Rwanda: Why Rwanda Has Changed the Policy On Privatisation

17 September 2020

Over the years, the government of Rwanda has reiterated its intentions to divest from business operations especially in sectors where private sector entities have demonstrated efficient management and competitiveness.

However, since the beginning of privatisation in 1996, the process has not always been smooth or without any flaws.

In response to the challenges observed and lessons learnt over the years and to improve the privatization process of state-owned enterprises, Cabinet last week approved a Privatisation Policy and Strategy.

According to the Rwanda Development Board (RDB) which is steering the process, the new instruments which are yet to be gazette, aim at rectifying gaps and overlaps with existing laws.

Globally, there have been emerging trends and practices in privatisation, some which Rwanda is yet to catch up with, the new policy and strategy will also address said gaps.

The move also aims at reducing the number of state-owned firms that continue to experience challenges such as poor performance characterised by mismanagement, underestimating investment costs and excessive indebtedness.

Despite having plans to privatise some state-owned companies, there has not been clear priorities of firms to undergo the process which will also be solved by the new policy and strategy.

"The policy indicates parameters for the management of the privatization process; factors that can lead to identification for a state-owned asset to be privatized, relevant instruments to be used to privatise a state-owned enterprise, strategic considerations for the selection of the privatisation instruments," a concept note by the Rwanda Development Board.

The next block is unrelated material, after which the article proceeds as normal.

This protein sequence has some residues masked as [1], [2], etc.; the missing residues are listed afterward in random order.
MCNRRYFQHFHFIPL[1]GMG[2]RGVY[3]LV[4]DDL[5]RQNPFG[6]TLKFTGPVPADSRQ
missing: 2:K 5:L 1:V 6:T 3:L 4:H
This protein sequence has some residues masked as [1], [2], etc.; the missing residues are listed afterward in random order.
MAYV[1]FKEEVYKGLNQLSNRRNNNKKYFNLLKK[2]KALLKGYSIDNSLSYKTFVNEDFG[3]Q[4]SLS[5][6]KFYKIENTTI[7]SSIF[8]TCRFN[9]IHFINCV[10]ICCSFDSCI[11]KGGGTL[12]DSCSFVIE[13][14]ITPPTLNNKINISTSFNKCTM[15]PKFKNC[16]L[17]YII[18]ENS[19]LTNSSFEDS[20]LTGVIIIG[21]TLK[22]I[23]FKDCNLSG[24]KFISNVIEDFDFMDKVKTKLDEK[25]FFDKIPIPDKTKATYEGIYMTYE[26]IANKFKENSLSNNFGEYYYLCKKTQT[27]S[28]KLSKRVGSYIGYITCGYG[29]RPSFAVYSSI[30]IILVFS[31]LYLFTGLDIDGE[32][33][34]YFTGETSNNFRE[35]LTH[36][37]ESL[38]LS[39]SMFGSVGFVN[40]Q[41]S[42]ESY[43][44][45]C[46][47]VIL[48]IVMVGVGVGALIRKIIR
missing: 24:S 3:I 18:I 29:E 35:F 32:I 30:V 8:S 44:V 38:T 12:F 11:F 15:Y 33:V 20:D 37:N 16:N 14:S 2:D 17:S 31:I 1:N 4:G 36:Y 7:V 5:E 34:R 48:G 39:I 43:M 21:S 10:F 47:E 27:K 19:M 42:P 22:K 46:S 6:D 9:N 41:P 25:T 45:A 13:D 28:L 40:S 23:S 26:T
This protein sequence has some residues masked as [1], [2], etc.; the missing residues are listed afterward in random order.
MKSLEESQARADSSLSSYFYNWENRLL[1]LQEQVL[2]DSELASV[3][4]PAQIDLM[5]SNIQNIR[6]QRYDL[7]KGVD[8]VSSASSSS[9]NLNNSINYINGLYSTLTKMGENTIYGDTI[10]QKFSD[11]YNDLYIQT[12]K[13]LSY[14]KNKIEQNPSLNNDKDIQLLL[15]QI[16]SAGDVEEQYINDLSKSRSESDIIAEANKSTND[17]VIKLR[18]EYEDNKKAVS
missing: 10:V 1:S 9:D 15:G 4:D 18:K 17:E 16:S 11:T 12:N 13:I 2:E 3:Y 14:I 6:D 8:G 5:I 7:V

Among the proposed changes in the new policy and strategy include clear parameters to identify state-owned enterprises for privatisation.

This will be clearly defined through qualities such as companies operating in sectors where there is substantial private-sector competition in existence as well as companies that are neither generating revenues nor holding national interest to the government.

Others characteristics of companies to be privatised include firms operating in sectors which private sector entities can successfully demonstrate more efficient management.

The development will also set privatisation instruments such strategic sale, public offers, secondary market operations, private placements, trade sales or asset sales and liquidation among others. This will set defined approaches based on the context of each company.

According to a concept note of the privatisation policy seen by The New Times, to improve outcomes, the process will have defined stages; pre-privatisation, privatisation and post-privatisation.

Pre-privatisation stage will include state owned enterprises research on aspects such as business and asset valuation, market and demand studies, assessment of the workforce, supply chain assessment, due diligence of the state-owned enterprises, planning and budgeting and stakeholder consultations.

This will ensure there is value for money and return on investment.

The post-privatisation process according to officials will include regulatory oversight or instances where the government can maintain a minority stake in companies under which it shall enjoy minority shareholder rights as provided under the law governing companies.

There are also plans to update existing laws on privatization that have been overtaken by new legal framework as well as take into consideration lessons learnt from the past 24 years.

Last year in September, government put up for sale three agribusiness firms; Burera Diary Limited, Nyabihu Potato Company and Rutsiro Honey Ltd in September last year.

So far, only Burera Diary has so far been successfully privatised.

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